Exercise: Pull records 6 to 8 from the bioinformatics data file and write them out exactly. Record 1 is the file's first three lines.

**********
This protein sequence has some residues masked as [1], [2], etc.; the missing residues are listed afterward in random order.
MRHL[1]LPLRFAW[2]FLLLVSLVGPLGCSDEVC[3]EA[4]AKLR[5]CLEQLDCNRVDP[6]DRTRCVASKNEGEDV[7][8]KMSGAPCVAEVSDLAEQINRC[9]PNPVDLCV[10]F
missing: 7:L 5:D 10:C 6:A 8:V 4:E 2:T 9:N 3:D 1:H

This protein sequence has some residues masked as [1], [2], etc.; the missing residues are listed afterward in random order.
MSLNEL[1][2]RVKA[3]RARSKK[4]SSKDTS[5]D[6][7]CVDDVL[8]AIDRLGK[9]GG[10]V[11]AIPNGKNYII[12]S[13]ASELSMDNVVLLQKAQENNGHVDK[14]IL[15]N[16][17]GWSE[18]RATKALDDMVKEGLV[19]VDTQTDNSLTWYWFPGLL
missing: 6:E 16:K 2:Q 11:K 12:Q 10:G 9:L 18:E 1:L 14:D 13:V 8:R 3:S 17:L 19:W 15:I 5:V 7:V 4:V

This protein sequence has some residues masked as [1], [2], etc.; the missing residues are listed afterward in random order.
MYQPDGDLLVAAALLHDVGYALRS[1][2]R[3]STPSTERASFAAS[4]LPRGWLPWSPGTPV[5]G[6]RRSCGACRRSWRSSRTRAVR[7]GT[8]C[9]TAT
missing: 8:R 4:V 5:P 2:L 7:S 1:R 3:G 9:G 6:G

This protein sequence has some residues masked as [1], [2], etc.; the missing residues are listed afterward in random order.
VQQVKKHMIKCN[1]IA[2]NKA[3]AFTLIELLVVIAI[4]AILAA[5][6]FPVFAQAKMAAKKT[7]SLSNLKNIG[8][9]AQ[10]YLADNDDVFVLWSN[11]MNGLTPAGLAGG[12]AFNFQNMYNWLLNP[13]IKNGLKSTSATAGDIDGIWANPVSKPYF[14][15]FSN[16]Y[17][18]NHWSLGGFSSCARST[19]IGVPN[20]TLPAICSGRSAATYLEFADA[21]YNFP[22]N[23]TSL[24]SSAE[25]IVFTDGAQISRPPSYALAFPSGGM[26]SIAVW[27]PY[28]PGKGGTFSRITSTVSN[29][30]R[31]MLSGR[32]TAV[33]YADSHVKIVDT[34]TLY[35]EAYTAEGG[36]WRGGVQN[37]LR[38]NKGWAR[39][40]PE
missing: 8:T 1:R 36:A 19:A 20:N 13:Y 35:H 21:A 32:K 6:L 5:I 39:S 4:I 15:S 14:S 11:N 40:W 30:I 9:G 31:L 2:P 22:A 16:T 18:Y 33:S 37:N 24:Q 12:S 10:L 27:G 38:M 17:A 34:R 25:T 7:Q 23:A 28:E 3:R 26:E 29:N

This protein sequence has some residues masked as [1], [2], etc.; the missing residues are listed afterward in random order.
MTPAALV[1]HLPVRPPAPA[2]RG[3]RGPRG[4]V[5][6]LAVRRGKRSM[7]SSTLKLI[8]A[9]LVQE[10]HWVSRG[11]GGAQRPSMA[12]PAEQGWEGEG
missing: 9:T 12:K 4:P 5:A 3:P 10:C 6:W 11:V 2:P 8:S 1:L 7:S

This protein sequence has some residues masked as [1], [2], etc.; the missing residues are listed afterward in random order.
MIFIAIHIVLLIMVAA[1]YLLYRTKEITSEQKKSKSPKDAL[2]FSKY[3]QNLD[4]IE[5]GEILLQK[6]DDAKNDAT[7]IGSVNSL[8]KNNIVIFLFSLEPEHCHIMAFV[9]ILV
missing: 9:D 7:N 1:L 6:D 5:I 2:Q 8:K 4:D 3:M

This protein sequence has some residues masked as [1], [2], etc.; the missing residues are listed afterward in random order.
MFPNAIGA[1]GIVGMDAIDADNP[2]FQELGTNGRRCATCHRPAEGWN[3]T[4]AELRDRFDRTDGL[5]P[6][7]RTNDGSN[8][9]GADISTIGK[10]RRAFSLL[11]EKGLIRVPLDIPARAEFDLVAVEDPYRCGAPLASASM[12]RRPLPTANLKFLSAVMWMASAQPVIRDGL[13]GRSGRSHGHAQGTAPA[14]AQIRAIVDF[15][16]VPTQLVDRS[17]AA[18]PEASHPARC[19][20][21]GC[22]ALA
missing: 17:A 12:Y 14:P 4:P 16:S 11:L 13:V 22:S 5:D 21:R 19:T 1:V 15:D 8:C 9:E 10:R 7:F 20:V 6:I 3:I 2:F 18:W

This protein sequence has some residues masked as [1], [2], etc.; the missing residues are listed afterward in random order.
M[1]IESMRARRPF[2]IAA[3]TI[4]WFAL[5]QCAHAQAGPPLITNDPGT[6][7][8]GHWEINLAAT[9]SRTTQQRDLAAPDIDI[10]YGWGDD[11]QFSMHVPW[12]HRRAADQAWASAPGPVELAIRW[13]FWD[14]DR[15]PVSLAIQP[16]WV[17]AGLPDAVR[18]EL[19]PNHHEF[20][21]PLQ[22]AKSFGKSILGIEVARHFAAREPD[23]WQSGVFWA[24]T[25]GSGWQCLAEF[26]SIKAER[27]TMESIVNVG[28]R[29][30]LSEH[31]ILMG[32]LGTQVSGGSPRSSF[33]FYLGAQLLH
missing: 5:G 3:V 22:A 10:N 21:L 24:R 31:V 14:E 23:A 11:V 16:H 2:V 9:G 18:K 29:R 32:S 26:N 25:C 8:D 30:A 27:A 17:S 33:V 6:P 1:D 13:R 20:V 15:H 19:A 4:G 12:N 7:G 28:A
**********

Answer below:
This protein sequence has some residues masked as [1], [2], etc.; the missing residues are listed afterward in random order.
MIFIAIHIVLLIMVAA[1]YLLYRTKEITSEQKKSKSPKDAL[2]FSKY[3]QNLD[4]IE[5]GEILLQK[6]DDAKNDAT[7]IGSVNSL[8]KNNIVIFLFSLEPEHCHIMAFV[9]ILV
missing: 9:D 7:N 1:L 6:D 5:I 2:Q 8:K 4:D 3:M

This protein sequence has some residues masked as [1], [2], etc.; the missing residues are listed afterward in random order.
MFPNAIGA[1]GIVGMDAIDADNP[2]FQELGTNGRRCATCHRPAEGWN[3]T[4]AELRDRFDRTDGL[5]P[6][7]RTNDGSN[8][9]GADISTIGK[10]RRAFSLL[11]EKGLIRVPLDIPARAEFDLVAVEDPYRCGAPLASASM[12]RRPLPTANLKFLSAVMWMASAQPVIRDGL[13]GRSGRSHGHAQGTAPA[14]AQIRAIVDF[15][16]VPTQLVDRS[17]AA[18]PEASHPARC[19][20][21]GC[22]ALA
missing: 17:A 12:Y 14:P 4:P 16:S 11:L 13:V 22:S 5:D 21:R 19:T 1:V 15:D 8:C 9:E 10:R 7:F 20:V 6:I 3:I 2:F 18:W

This protein sequence has some residues masked as [1], [2], etc.; the missing residues are listed afterward in random order.
M[1]IESMRARRPF[2]IAA[3]TI[4]WFAL[5]QCAHAQAGPPLITNDPGT[6][7][8]GHWEINLAAT[9]SRTTQQRDLAAPDIDI[10]YGWGDD[11]QFSMHVPW[12]HRRAADQAWASAPGPVELAIRW[13]FWD[14]DR[15]PVSLAIQP[16]WV[17]AGLPDAVR[18]EL[19]PNHHEF[20][21]PLQ[22]AKSFGKSILGIEVARHFAAREPD[23]WQSGVFWA[24]T[25]GSGWQCLAEF[26]SIKAER[27]TMESIVNVG[28]R[29][30]LSEH[31]ILMG[32]LGTQVSGGSPRSSF[33]FYLGAQLLH
missing: 5:G 3:V 22:A 10:N 21:L 24:R 31:V 14:E 23:A 11:V 16:H 2:V 9:G 18:K 29:R 32:S 26:N 25:C 8:D 30:A 27:A 17:S 33:V 6:P 1:D 13:R 20:V 15:H 19:A 4:G 12:N 7:G 28:A